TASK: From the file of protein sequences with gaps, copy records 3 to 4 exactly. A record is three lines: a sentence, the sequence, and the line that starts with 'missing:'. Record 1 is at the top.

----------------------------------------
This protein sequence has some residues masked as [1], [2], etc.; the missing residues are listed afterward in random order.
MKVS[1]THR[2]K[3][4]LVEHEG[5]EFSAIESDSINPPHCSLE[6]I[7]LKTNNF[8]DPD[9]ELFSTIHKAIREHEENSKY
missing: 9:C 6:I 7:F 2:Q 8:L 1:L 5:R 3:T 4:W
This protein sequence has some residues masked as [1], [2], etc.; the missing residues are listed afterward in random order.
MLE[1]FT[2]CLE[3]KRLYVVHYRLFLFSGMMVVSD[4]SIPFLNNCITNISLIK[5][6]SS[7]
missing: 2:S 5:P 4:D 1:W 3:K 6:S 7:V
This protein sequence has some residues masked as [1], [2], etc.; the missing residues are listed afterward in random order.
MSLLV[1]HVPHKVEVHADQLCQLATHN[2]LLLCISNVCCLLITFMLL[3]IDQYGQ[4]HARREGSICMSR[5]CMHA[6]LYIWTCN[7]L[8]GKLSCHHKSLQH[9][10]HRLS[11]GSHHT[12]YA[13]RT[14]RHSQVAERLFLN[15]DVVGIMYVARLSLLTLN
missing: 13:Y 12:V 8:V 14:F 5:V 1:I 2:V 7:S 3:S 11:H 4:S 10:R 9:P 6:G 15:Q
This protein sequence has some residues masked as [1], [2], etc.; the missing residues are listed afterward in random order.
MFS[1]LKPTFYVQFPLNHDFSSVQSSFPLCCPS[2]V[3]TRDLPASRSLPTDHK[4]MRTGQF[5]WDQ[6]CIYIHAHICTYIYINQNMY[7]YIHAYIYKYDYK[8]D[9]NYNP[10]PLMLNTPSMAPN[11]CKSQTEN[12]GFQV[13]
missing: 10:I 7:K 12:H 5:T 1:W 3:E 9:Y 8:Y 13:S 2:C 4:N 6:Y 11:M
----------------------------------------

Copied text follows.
This protein sequence has some residues masked as [1], [2], etc.; the missing residues are listed afterward in random order.
MSLLV[1]HVPHKVEVHADQLCQLATHN[2]LLLCISNVCCLLITFMLL[3]IDQYGQ[4]HARREGSICMSR[5]CMHA[6]LYIWTCN[7]L[8]GKLSCHHKSLQH[9][10]HRLS[11]GSHHT[12]YA[13]RT[14]RHSQVAERLFLN[15]DVVGIMYVARLSLLTLN
missing: 13:Y 12:V 8:V 14:F 5:V 1:I 2:V 7:S 3:S 11:H 4:S 10:R 9:P 6:G 15:Q
This protein sequence has some residues masked as [1], [2], etc.; the missing residues are listed afterward in random order.
MFS[1]LKPTFYVQFPLNHDFSSVQSSFPLCCPS[2]V[3]TRDLPASRSLPTDHK[4]MRTGQF[5]WDQ[6]CIYIHAHICTYIYINQNMY[7]YIHAYIYKYDYK[8]D[9]NYNP[10]PLMLNTPSMAPN[11]CKSQTEN[12]GFQV[13]
missing: 10:I 7:K 12:H 5:T 1:W 3:E 9:Y 8:Y 13:S 2:C 4:N 6:Y 11:M